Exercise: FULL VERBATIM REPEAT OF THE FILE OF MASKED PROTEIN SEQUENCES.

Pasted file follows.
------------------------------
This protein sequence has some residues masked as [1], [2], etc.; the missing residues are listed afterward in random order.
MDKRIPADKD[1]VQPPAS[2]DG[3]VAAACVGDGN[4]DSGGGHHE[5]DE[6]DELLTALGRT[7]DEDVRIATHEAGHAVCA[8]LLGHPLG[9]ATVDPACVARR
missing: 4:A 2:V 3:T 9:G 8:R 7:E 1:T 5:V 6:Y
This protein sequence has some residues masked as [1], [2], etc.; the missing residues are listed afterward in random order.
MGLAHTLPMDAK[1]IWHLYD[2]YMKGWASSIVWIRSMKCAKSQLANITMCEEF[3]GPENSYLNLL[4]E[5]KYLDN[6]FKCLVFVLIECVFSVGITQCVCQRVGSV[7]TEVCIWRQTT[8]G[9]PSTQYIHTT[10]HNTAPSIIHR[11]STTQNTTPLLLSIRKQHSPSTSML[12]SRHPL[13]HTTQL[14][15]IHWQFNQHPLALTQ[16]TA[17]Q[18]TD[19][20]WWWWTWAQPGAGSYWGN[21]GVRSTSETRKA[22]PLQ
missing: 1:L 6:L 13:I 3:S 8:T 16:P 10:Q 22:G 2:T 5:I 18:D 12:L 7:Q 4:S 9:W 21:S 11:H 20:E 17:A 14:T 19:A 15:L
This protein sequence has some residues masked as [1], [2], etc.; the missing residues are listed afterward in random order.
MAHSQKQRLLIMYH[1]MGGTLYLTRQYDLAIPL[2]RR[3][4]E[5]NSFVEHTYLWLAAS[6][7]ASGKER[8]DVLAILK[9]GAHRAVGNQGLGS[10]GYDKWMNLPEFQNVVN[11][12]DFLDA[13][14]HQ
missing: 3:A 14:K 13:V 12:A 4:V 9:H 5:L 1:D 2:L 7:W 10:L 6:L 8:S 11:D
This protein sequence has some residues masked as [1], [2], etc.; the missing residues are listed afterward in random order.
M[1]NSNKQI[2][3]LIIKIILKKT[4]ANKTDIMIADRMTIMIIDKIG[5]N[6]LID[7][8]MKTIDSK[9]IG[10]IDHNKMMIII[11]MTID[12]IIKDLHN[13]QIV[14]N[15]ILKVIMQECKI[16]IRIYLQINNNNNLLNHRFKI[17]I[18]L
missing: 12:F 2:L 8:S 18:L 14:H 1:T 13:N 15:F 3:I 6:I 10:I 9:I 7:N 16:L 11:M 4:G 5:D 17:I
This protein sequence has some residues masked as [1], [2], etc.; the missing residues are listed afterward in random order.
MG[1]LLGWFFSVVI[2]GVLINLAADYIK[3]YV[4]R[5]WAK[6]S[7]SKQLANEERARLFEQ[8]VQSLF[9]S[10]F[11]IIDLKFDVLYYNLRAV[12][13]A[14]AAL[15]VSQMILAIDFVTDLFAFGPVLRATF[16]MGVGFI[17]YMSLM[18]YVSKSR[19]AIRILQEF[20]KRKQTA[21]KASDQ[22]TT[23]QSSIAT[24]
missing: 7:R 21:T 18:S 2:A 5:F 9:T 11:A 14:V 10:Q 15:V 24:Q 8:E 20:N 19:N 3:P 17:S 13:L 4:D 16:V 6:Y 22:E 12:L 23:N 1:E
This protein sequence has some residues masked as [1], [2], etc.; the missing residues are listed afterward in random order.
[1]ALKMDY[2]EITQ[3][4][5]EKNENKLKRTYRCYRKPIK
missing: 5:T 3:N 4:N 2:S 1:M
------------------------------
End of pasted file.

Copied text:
This protein sequence has some residues masked as [1], [2], etc.; the missing residues are listed afterward in random order.
MDKRIPADKD[1]VQPPAS[2]DG[3]VAAACVGDGN[4]DSGGGHHE[5]DE[6]DELLTALGRT[7]DEDVRIATHEAGHAVCA[8]LLGHPLG[9]ATVDPACVARR
missing: 4:A 2:V 3:T 9:G 8:R 7:E 1:T 5:V 6:Y
This protein sequence has some residues masked as [1], [2], etc.; the missing residues are listed afterward in random order.
MGLAHTLPMDAK[1]IWHLYD[2]YMKGWASSIVWIRSMKCAKSQLANITMCEEF[3]GPENSYLNLL[4]E[5]KYLDN[6]FKCLVFVLIECVFSVGITQCVCQRVGSV[7]TEVCIWRQTT[8]G[9]PSTQYIHTT[10]HNTAPSIIHR[11]STTQNTTPLLLSIRKQHSPSTSML[12]SRHPL[13]HTTQL[14][15]IHWQFNQHPLALTQ[16]TA[17]Q[18]TD[19][20]WWWWTWAQPGAGSYWGN[21]GVRSTSETRKA[22]PLQ
missing: 1:L 6:L 13:I 3:S 8:T 16:P 10:Q 22:G 2:T 5:I 18:D 12:L 7:Q 4:S 9:W 21:S 11:H 20:E 17:A 14:T 19:A 15:L
This protein sequence has some residues masked as [1], [2], etc.; the missing residues are listed afterward in random order.
MAHSQKQRLLIMYH[1]MGGTLYLTRQYDLAIPL[2]RR[3][4]E[5]NSFVEHTYLWLAAS[6][7]ASGKER[8]DVLAILK[9]GAHRAVGNQGLGS[10]GYDKWMNLPEFQNVVN[11][12]DFLDA[13][14]HQ
missing: 3:A 14:K 13:V 12:A 4:V 9:H 5:L 1:D 2:L 7:W 10:L 6:L 8:S 11:D
This protein sequence has some residues masked as [1], [2], etc.; the missing residues are listed afterward in random order.
M[1]NSNKQI[2][3]LIIKIILKKT[4]ANKTDIMIADRMTIMIIDKIG[5]N[6]LID[7][8]MKTIDSK[9]IG[10]IDHNKMMIII[11]MTID[12]IIKDLHN[13]QIV[14]N[15]ILKVIMQECKI[16]IRIYLQINNNNNLLNHRFKI[17]I[18]L
missing: 12:F 2:L 8:S 18:L 14:H 1:T 13:N 15:F 3:I 6:I 10:I 9:I 7:N 16:L 11:M 4:G 5:D 17:I
This protein sequence has some residues masked as [1], [2], etc.; the missing residues are listed afterward in random order.
MG[1]LLGWFFSVVI[2]GVLINLAADYIK[3]YV[4]R[5]WAK[6]S[7]SKQLANEERARLFEQ[8]VQSLF[9]S[10]F[11]IIDLKFDVLYYNLRAV[12][13]A[14]AAL[15]VSQMILAIDFVTDLFAFGPVLRATF[16]MGVGFI[17]YMSLM[18]YVSKSR[19]AIRILQEF[20]KRKQTA[21]KASDQ[22]TT[23]QSSIAT[24]
missing: 7:R 21:T 18:S 2:A 5:F 9:T 11:A 14:V 10:Q 15:V 24:Q 8:E 20:N 19:N 3:P 17:S 13:L 4:D 16:V 6:Y 22:E 12:L 23:N 1:E
This protein sequence has some residues masked as [1], [2], etc.; the missing residues are listed afterward in random order.
[1]ALKMDY[2]EITQ[3][4][5]EKNENKLKRTYRCYRKPIK
missing: 5:T 3:N 4:N 2:S 1:M